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If Feds Try to ID Deportable Immigrants Using California Data, State Will Block Access

By Elizabeth Aguilera, Calmatters.org

Ever since Maribel Solache began teaching her own version of driver's ed in Spanish two years ago, the classes — held around San Diego County — have been jammed. She estimates she’s helped some 3,000 students earn their licenses. But lately, apprehension has smothered that enthusiasm.

“More people come with fear. They say ‘what is going to happen to my information?’ ” she said. “I tell them they have to get [their driver's licenses] before Jan. 20. Before Donald Trump.”

Read the complete story at Calmatters.org.

Campos Wants $5 Million More for Immigrants, Mayor Says No

By Brian Rinker, Mission Local

Instead of writing wish lists for Santa Claus, immigrant activists gathered on the steps of City Hall Monday to write letters to Mayor Ed Lee urging him to provide more funding to the public defender’s office in the anticipation of a Donald Trump presidency that promises to deport thousands of undocumented people.

So far, Lee has resisted such pleas to increase funding for the public defender’s office.

Early Monday morning, Lorena Melgarejo woke her daughter up, “We’re not going to school today. We’re going to City Hall to fight for immigrants’ rights.”

Read the complete story at Mission Local.

Homeless U: Homework Without a Home

By Laura Klivans, KQED News Fix/The California Report

Brittany Jones is burrowed into her seat on a BART car, catching some sleep before the morning commuters arrive. As the car starts to fill with people, she finally pulls down her jacket, uncovering her face. The whoosh of the doors, the sweaty surge of denim and backpacks: This is her alarm clock.

Jones is 24, a student at Laney College in Oakland, and homeless.

Read the complete story at KQED News Fix/The California Report.

Four-Legged Medical Care Helps San Francisco’s Homeless

By Brittany Hosea-Small, KQED News Fix/The California Report

The saying “dogs are a man’s best friend” is just a phrase, but to those living on the streets and battling housing insecurity, it can be the honest truth. For people who are contending with homelessness, their companion animals are the world to them. They are their family, their children and their sense of security. But getting proper medical care for their animals can often be even harder than getting it for themselves.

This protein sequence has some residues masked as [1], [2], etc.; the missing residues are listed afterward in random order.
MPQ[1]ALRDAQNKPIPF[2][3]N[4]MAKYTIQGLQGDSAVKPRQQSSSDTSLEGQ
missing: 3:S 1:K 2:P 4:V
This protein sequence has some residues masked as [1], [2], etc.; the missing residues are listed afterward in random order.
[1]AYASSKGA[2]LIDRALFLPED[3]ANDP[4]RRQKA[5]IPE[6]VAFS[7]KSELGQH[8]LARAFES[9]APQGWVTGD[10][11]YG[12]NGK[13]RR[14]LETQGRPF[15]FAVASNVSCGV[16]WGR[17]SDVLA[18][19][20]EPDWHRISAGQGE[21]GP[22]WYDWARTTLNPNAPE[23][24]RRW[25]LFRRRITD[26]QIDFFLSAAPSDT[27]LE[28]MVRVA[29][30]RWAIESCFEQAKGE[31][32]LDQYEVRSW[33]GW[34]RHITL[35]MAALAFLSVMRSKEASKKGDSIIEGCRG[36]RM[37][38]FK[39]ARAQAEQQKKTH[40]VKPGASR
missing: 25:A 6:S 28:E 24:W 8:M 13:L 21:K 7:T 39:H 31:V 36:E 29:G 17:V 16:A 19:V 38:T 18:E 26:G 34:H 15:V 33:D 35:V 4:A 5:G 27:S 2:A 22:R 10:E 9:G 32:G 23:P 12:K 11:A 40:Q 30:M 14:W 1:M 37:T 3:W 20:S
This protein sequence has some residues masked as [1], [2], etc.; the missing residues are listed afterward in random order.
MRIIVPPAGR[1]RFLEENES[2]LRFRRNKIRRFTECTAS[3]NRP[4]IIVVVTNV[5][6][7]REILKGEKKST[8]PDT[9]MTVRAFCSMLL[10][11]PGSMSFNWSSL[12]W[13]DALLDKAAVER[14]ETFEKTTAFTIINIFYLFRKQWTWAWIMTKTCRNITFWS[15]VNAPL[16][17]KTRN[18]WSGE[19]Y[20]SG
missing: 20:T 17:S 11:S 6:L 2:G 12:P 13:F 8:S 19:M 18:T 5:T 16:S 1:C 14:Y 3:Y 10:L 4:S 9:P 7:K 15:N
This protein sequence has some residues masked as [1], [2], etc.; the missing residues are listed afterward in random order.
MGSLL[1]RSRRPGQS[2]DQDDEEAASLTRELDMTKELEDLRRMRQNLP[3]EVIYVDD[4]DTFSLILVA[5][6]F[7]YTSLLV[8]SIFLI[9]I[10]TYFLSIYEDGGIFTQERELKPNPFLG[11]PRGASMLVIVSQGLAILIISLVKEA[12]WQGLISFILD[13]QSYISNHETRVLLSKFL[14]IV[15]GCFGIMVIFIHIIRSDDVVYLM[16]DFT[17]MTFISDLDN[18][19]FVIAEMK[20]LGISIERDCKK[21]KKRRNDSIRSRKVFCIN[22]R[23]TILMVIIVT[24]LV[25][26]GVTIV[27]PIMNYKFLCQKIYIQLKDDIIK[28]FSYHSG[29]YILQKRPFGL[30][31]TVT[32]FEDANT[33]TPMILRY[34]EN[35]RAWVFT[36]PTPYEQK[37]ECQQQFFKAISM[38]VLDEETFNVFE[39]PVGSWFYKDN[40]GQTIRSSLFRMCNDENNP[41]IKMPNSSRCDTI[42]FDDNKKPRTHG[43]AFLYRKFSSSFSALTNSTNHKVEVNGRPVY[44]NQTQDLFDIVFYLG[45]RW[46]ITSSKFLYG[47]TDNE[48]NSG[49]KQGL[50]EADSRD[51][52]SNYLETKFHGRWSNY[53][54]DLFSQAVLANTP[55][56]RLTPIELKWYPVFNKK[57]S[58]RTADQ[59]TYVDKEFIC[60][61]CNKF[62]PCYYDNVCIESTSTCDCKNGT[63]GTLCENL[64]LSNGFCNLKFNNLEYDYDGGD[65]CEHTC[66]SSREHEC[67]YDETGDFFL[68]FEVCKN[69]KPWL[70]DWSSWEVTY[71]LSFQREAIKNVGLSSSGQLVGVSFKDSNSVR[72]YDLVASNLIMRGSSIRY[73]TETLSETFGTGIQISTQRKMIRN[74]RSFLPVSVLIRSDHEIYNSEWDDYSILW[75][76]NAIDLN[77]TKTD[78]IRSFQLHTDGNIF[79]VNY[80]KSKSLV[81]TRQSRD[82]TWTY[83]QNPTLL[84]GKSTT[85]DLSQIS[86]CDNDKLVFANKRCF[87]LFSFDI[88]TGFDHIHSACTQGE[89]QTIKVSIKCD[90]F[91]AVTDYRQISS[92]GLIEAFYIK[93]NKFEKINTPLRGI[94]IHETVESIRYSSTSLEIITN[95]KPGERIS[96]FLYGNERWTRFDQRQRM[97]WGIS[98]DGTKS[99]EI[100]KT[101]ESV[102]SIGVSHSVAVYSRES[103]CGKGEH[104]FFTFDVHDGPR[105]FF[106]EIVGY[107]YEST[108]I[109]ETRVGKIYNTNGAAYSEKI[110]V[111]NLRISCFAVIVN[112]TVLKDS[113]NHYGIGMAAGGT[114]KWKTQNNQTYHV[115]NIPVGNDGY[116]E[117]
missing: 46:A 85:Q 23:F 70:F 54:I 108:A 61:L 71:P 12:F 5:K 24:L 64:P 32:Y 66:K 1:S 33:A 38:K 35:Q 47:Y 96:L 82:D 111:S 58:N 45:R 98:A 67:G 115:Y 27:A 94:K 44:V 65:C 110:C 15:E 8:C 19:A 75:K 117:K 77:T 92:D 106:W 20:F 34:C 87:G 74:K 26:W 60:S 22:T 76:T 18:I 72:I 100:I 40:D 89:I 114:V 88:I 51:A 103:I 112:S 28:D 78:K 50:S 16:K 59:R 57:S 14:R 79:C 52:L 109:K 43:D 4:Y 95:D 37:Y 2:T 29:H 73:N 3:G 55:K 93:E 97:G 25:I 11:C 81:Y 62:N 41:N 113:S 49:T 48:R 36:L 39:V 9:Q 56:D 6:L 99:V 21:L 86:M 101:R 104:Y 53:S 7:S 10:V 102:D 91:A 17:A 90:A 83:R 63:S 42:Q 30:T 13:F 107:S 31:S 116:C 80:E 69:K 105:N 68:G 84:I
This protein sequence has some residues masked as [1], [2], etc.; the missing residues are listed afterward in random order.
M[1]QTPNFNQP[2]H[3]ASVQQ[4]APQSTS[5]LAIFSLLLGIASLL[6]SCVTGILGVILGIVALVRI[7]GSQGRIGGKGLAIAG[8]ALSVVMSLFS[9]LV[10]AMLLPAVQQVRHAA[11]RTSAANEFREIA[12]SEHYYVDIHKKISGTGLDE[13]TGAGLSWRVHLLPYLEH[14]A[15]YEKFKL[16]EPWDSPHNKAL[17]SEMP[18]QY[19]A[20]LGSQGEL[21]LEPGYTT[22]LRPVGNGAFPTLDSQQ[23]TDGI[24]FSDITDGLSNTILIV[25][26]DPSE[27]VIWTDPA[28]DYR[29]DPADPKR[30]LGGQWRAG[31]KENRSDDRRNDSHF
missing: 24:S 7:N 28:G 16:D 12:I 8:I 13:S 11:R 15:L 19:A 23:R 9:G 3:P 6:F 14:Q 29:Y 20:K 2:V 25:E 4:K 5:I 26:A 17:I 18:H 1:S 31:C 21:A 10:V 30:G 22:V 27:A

This is where Veterinary Street Outreach Services comes in. Vet SOS is a veterinary pop-up clinic run through the San Francisco Community Clinic Consortium’s Street Outreach Services and provides free veterinary care to the companion animals of San Francisco’s homeless community. Founded 10 years ago by local veterinarian Ilana Strubel, the clinics happen 12 times a year. Each clinic is staffed entirely by volunteers, from the intake staff all the way to the veterinarians themselves. 

Read the complete story at KQED News Fix/The California Report.

Neighbors and Nuns Face Off Over Soup Kitchen

By Laura Waxmann, Mission Local

Residents in the northeastern Mission District are forming a community group to push local government toward ending homeless encampments in the area, while a pair of nuns displaced from the Tenderloin tries to gather support for a soup kitchen in the neighborhood that neighbors fear will attract only more homeless.

The nuns are Marie Benedicte and Marie Valerie of the Fraternite Notre Dame Mary of Nazareth, and their appearance surprised even Andrew Presley, a resident of Natoma Street and one of the organizers of a neighborhood meeting on Monday night.

Read the complete story at Mission Local. 

After California Legalizes Weed, Local Dealers Brace to Compete

By Laura Newberry, Mission Local

When it comes to doing business, Leaf isn’t discreet. The friendly 25-year-old saunters around Dolores Park in San Francisco with a big teddy bear on his shoulder and a ring of plastic marijuana leaves around his neck. You can’t miss him.